There are many benefits to raking leaves, but let’s face it: This isn’t everyone’s favorite chore.

Some folks think they’ll wait for a storm to blow their leaves into a neighbor’s yard, but that’s an optimistic — not realistic — way of looking at things. 

The truth is, raking doesn’t just make your yard look good, it also prevents mold and diseases from developing in the grass if too many leaves pile up. And it helps grass return strong in the spring.

If you dread raking your lawn, try these tips to make the job more efficient and even fun!

    Woman standing with a rake wearing comfortable gloves for the chore

    1. Get the Gear

    Before you get to work, you need to get the gear. Start with safety glasses, gloves and a dust mask.

    Gloves will protect your hands from blistering during long raking sessions; safety glasses and the dust mask will come in handy if you’re sensitive to airborne particles.

    2. Grab a Great Rake

    There’s a difference between a good rake and a great rake. A good rake is cheap and gets the job done, but it may have limited features and may be uncomfortable to use. A great rake may cost a little more, but it’s versatile, durable and ergonomic, which will make the job more efficient.  

    AMES Tools’ dual-tine, 26-inch rake is great for dethatching your yard and preventing clogs.

    Its companion hand rake is perfect for clearing leaves from garden beds and other tight spaces.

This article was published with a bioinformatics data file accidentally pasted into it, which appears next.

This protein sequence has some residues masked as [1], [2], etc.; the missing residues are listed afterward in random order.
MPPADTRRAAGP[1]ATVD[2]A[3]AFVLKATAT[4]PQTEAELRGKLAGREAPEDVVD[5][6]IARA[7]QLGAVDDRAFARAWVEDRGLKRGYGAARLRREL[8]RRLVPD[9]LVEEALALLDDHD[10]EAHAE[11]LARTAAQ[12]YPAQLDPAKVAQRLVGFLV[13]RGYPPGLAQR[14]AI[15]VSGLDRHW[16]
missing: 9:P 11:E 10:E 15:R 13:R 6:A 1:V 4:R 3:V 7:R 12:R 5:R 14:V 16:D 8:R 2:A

Best of all? It covers up to 45 percent more ground in less time than other rakes. (So, they’ve thought of everything, and it gets results!)

    Man raking leaves with a rake in the fall

    3. Follow the Wind

    The wind can be your friend — or foe — when it comes to raking leaves, so follow its lead before you pick up the rake.

    Move leaves toward whichever direction the wind is blowing. This is much easier than working against Mother Nature and watching the wind blow away your hard work! 

    Leaf blower moving leaves to a collection area in the fall

    4. Use a Leaf Blower

    Raking is a great way to clear your lawn and get some great upper-body exercise along the way, but it’s not the only way to collect leaves.

    While a rake is a must for your lawn-and-garden arsenal, you also need to keep a cordless leaf blower in your shed.

    You can lower the setting to move bulk leaves where you want them. Just remember to keep enough distance between the blower and the leaves — it’ll take some practicing to figure out how to use a leaf blower for your yard, and there’s no time like the present to start!

    Two boys stomp on leaves in the fall after their mother has taken a phone break

    5. Stomp as Needed

    You may have planned an entire morning to rake leaves, but you now what they say: life happens when you’re busy making other plans!

    If you have to take a phone call or step inside before you can dispose of the leaves, go ahead and stomp on the piles you’ve collected.

    This isn’t just fun to do — it can help prevent most of those leaves from blowing away before you can return to the job.

    Better yet? Get the kids involved!

    6. Use a Tarp

    Rolling a trash can around wherever you rake can be exhausting! But what if you had a magic carpet that could transport the leaves wherever you’d like?